Why isn’t this the highest priority in mental health care when prescribing psychotropic drugs, the ‘first line’ (and often only line) of treatment in the U.S.?
We all know the answer is greed… excuse me while I stifle a yawn.
These statements embody the ongoing caged death-match that envelopes the mental health discussion among academics, patient’s rights groups independent of pharma, veterans of the industry and observers. The industry easily swats it away with perfunctory dismissals and dog whistles associating the movement with Scientology or ‘anti-psychiatry’, conflating criticism with naïve notions of a world devoid of DTS/DTO (danger to self or others), which most agree is real.
At the risk of alienating the movement’s leaders, I have followed them for years and have become frustrated by the amount of familiar rhetoric devoted to pointing fingers, blaming, and vilifying the APA, pharma, and the supporting cast of remora fish attached to its decaying carcass. Existential angst, targeting the usual suspects, and repeatedly pointing out their moral corruption is a big ‘so what’ if you are grinding out the day-to-day ugliness that characterizes millions in the trenches of psychiatry’s private practices and community clinics.
A popular saying in the 60’s was “Think global, act local.” ‘Big picture’ wasn’t an effective strategy; it had to be ‘hand-to-hand’, on the ground, in my appointments.
I achieved safe passage away from the industry and their ‘treatment’ of 11 years with the paperwork from one of their esteemed own, repudiating their absolute commandment of “lifelong.” ‘Seizing the moment’ was crucial. I desperately needed objective guidance and tools.
This event was not only life-changing for me, but game-changing for others, if they knew it was possible. Simply: hope can save lives.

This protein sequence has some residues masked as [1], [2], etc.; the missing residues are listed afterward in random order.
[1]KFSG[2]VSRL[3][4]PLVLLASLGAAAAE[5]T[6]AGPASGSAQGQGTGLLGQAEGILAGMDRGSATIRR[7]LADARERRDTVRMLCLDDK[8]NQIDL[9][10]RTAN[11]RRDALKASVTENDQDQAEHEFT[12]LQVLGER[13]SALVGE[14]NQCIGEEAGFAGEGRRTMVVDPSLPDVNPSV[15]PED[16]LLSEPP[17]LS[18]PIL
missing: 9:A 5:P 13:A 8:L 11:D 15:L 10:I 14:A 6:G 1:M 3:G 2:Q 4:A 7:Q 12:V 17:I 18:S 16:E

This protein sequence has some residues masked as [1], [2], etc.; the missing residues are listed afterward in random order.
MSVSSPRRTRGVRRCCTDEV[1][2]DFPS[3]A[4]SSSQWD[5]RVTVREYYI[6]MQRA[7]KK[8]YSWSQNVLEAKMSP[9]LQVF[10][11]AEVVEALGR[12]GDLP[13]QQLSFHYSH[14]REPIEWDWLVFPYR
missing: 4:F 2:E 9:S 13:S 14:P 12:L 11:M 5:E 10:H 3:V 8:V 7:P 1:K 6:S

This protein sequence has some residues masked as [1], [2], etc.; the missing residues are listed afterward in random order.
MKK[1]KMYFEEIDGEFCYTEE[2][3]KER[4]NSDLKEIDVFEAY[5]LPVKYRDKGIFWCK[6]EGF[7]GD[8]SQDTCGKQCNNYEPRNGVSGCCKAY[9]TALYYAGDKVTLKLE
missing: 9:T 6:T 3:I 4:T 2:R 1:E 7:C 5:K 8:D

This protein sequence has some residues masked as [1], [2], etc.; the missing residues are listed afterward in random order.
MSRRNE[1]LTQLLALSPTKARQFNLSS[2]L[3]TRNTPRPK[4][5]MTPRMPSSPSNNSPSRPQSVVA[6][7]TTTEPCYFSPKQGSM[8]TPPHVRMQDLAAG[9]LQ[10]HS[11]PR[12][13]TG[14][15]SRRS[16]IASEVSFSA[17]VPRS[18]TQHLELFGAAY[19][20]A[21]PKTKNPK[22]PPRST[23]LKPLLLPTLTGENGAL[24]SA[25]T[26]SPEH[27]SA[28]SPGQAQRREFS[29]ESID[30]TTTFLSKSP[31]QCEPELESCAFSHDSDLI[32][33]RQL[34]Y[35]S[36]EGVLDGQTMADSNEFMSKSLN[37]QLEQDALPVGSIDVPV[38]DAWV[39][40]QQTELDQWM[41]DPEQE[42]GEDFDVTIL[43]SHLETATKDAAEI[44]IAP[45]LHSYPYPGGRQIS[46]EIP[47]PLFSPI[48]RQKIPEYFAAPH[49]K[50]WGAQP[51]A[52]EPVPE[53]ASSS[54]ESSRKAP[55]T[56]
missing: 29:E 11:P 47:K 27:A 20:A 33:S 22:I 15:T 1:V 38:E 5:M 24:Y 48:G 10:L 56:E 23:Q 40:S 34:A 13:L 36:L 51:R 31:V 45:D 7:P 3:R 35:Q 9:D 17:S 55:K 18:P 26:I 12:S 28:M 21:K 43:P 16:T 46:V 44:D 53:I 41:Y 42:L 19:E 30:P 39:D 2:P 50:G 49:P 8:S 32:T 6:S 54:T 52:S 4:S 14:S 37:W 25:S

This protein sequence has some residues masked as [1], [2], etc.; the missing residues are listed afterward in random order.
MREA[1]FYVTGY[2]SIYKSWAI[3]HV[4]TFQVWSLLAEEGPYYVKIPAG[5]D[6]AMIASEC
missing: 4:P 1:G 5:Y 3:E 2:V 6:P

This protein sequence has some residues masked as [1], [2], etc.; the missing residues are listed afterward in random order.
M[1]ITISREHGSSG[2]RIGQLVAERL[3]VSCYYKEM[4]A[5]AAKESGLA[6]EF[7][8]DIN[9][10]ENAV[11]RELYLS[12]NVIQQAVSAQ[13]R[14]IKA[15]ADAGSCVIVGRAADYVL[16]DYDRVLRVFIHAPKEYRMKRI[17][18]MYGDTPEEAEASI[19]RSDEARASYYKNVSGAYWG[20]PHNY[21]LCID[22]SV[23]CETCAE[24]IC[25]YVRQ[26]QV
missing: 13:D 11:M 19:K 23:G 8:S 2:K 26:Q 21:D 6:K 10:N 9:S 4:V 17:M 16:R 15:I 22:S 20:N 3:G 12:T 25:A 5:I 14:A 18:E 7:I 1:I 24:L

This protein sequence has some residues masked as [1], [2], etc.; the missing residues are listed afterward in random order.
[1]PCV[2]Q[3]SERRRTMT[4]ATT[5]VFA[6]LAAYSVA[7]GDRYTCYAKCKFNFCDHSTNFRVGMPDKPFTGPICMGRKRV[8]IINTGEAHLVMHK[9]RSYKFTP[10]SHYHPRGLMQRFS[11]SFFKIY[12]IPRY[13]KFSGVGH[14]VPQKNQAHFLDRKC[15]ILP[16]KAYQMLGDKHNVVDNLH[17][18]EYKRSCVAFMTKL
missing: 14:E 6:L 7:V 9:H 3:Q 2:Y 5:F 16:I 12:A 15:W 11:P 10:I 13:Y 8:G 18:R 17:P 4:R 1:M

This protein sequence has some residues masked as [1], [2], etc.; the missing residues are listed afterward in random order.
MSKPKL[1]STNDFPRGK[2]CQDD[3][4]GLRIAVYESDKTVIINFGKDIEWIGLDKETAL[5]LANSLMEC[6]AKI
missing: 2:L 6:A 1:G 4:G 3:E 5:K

The statistics reflecting the tidal wave of bipolar diagnoses across all age groups in the U.S. following the DSM-IV expansion of criteria and in decades following informs me that I am no outlier. It strongly suggests there were millions of diagnoses dropped on people who had no business occupying the same zip code.
The effect of the diagnosis coupled with the drugs and propaganda of the industry effectively immobilizes any energy or will to resist. They have accepted someone else’s script for their life, and I had been one of them: drugged into inertia and living a life of (mostly) quiet desperation as the years ticked by.
How to Get Safe and Get Out NOW
THIS is what the movement should prioritize while still challenging the big-picture, status quo… how to improve the quality of life of clients in the system RIGHT NOW and tomorrow, as quickly as possible. The urgency is very real.
One-at-a-time seems slow but is profoundly significant if it’s you or a loved one.
The industry is clear; Full Moral Status impedes economic expansion and growth. It is antithetical to cost and liability containment. “Stay down for your own good; it could get worse” is the consistent response to requests and demands for Full Moral Status from clients suffering within the system.
I was going to leave on my terms, with all the paperwork proving them wrong. Or… I was going to roll the dice and run for my life with an open diagnosis, hoping I would survive withdrawal, rebuild my shattered life, lying when necessary, and taking my secret to the grave. It was a real but sh*tty option.
As I surveyed the landscape for any other path, there was only institutionalization.
There was no template for what I had to do… so I made it up.
In part two, I will share a how-to guide based on what I learned.
Mad in America hosts blogs by a diverse group of writers. These posts are designed to serve as a public forum for a discussion—broadly speaking—of psychiatry and its treatments. The opinions expressed are the writers’ own.